Recollections of Belgrade

The following information is from:

Produced for NEGenWeb by Ted & Carole Miller, with the generous permission of the officers of the Nance Co.
Historical Society and four members of the original book committee


My father G. F. Malander, who was an early resident of Nance County, was born in Slotto Sweden, to John and Kristina Malander, on February 28, 1867, the same year that Nebraska became a state. Pictures of their home in Sweden show it as a comfortable place located near a beautiful lake. But for some reason, perhaps a pioneering spirit or because of political difficulties in the country, they decided to bring their family of seven children to America making the long tiring trip in a sailing vessel, of course.

The father and one son came first in 1870 and the mother and other children came in 1871 to Boone, Iowa, bringing the family and belongings to a log cabin near Dayton, Iowa, in a horse-drawn dray. Times were very difficult for the large family. At one time all except two had typhoid fever at the same time, the mother dying. From then on most of the children made their own way in life.

Upon reaching 21, Gus went to Colorado and proved up on a government land, paying $1.25 an acre. Driving back to Iowa in a "spring wagon" pulled by a team of mules, he stopped overnight at a farm home northeast of Genoa, and worked there for some time.

There he met my mother, Mary Nelson, whose father, Nels Nelson, had come to Nance county from Geneva, Illinois and purchased and improved a home about 3 1/2 miles from Genoa in 1887. Gus Malander and Mary Nelson were married in 1894 and farmed in the Genoa and also in the Plum Creek area. In 1900, they purchased a farm about 2 1/2 miles north east of Belgrade and farmed there until retiring to Belgrade in 1925. They had three children: Muriel, who married Mark F. Andersen in 1921; Gerald N., who married Ina Swanson of Fullerton in 1925 and later married Clara Johnson of Newman Grove; and Carroll, who died in infancy.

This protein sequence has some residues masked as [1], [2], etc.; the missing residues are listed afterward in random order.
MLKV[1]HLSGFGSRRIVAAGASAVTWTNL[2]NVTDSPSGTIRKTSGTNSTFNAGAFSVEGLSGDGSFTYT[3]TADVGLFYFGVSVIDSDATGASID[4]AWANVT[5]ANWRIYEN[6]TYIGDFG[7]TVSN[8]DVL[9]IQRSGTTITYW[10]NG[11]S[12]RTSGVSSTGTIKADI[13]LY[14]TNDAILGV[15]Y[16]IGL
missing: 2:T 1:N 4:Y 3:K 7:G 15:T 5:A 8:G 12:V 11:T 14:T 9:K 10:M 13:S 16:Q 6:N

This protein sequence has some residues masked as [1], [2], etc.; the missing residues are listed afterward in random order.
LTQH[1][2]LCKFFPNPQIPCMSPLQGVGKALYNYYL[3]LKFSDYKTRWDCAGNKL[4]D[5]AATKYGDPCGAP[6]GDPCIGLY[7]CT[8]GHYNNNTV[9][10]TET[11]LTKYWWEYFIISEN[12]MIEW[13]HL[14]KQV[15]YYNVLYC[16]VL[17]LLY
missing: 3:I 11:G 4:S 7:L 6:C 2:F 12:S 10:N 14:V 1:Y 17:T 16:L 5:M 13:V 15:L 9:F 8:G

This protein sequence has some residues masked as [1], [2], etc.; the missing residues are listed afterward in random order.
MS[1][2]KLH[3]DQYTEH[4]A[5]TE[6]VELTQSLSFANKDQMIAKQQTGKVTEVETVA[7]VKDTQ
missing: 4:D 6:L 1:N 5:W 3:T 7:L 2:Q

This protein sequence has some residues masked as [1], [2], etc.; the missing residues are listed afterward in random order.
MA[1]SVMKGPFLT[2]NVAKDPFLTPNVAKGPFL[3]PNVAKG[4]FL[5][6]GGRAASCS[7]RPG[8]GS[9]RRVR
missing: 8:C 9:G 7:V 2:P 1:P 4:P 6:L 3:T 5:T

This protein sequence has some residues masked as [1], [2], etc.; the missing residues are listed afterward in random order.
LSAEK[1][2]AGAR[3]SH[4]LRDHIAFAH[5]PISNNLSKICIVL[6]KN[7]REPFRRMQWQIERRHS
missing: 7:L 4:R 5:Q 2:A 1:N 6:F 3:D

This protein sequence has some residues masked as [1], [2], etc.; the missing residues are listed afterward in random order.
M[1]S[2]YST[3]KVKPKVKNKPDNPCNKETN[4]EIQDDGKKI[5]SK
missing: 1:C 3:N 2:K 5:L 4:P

I have very pleasant memories of growing up in the Belgrade area. The town is located on a hillside overlooking to the west the beautiful valley of the Cedar river. A railroad track had been built along the valley from Columbus to Spalding. The work was done for the most part by local people and had not been contracted out. O. F. Andersen had come from Chicago in 1879 and helped in laying the track to Cedar Rapids. Later he owned farms north of the tracks near Belgrade. A combined freight and passenger train made the trip daily and later on, what we called the "motor" carried passengers daily.

In 1900, there were a few businesses and not very many homes but Belgrade did have three churches. The Free Methodist church was in the south part of town. The Friends Church has a minister come from Clarks but was moved later to the Fairview community. The Methodists built a new church in 1893 and a Rev. Trezona was the first minister I remember. The Methodists had a parsonage in Belgrade but shared their minister with the Pinnacle Hill Church.